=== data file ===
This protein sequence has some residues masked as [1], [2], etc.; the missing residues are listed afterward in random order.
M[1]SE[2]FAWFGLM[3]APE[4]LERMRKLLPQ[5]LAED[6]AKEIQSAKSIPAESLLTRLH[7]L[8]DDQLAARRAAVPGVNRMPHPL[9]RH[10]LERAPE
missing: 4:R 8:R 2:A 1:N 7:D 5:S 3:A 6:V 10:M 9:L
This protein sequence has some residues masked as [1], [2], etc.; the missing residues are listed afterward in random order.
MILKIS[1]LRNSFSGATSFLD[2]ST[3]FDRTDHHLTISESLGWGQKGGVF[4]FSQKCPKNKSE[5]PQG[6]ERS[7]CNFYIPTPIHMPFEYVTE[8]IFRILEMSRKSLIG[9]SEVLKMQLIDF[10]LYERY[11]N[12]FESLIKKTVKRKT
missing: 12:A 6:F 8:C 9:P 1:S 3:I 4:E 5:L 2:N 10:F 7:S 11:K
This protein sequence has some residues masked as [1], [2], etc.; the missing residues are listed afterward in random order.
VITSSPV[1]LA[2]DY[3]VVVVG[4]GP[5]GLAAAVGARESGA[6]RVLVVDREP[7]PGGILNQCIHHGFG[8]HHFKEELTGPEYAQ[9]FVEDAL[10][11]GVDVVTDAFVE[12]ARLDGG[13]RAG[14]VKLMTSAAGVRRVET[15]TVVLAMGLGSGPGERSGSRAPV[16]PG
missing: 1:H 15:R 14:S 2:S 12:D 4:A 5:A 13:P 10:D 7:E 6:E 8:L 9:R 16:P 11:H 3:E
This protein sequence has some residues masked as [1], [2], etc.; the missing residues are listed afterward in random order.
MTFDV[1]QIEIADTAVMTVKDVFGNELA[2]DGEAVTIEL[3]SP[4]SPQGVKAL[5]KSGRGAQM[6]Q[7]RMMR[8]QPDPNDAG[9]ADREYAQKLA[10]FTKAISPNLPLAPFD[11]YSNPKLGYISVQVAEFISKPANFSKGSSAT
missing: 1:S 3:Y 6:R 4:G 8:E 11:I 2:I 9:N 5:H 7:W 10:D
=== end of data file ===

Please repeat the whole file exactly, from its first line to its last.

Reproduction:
This protein sequence has some residues masked as [1], [2], etc.; the missing residues are listed afterward in random order.
M[1]SE[2]FAWFGLM[3]APE[4]LERMRKLLPQ[5]LAED[6]AKEIQSAKSIPAESLLTRLH[7]L[8]DDQLAARRAAVPGVNRMPHPL[9]RH[10]LERAPE
missing: 4:R 8:R 2:A 1:N 7:D 5:S 3:A 6:V 10:M 9:L
This protein sequence has some residues masked as [1], [2], etc.; the missing residues are listed afterward in random order.
MILKIS[1]LRNSFSGATSFLD[2]ST[3]FDRTDHHLTISESLGWGQKGGVF[4]FSQKCPKNKSE[5]PQG[6]ERS[7]CNFYIPTPIHMPFEYVTE[8]IFRILEMSRKSLIG[9]SEVLKMQLIDF[10]LYERY[11]N[12]FESLIKKTVKRKT
missing: 12:A 6:F 8:C 9:P 1:S 3:I 4:E 5:L 2:N 10:F 7:S 11:K
This protein sequence has some residues masked as [1], [2], etc.; the missing residues are listed afterward in random order.
VITSSPV[1]LA[2]DY[3]VVVVG[4]GP[5]GLAAAVGARESGA[6]RVLVVDREP[7]PGGILNQCIHHGFG[8]HHFKEELTGPEYAQ[9]FVEDAL[10][11]GVDVVTDAFVE[12]ARLDGG[13]RAG[14]VKLMTSAAGVRRVET[15]TVVLAMGLGSGPGERSGSRAPV[16]PG
missing: 1:H 15:R 14:S 2:S 12:D 4:A 5:A 13:P 10:D 7:E 6:E 8:L 9:R 16:P 11:H 3:E
This protein sequence has some residues masked as [1], [2], etc.; the missing residues are listed afterward in random order.
MTFDV[1]QIEIADTAVMTVKDVFGNELA[2]DGEAVTIEL[3]SP[4]SPQGVKAL[5]KSGRGAQM[6]Q[7]RMMR[8]QPDPNDAG[9]ADREYAQKLA[10]FTKAISPNLPLAPFD[11]YSNPKLGYISVQVAEFISKPANFSKGSSAT
missing: 1:S 3:Y 6:R 4:G 8:E 11:I 2:I 9:N 5:H 7:W 10:D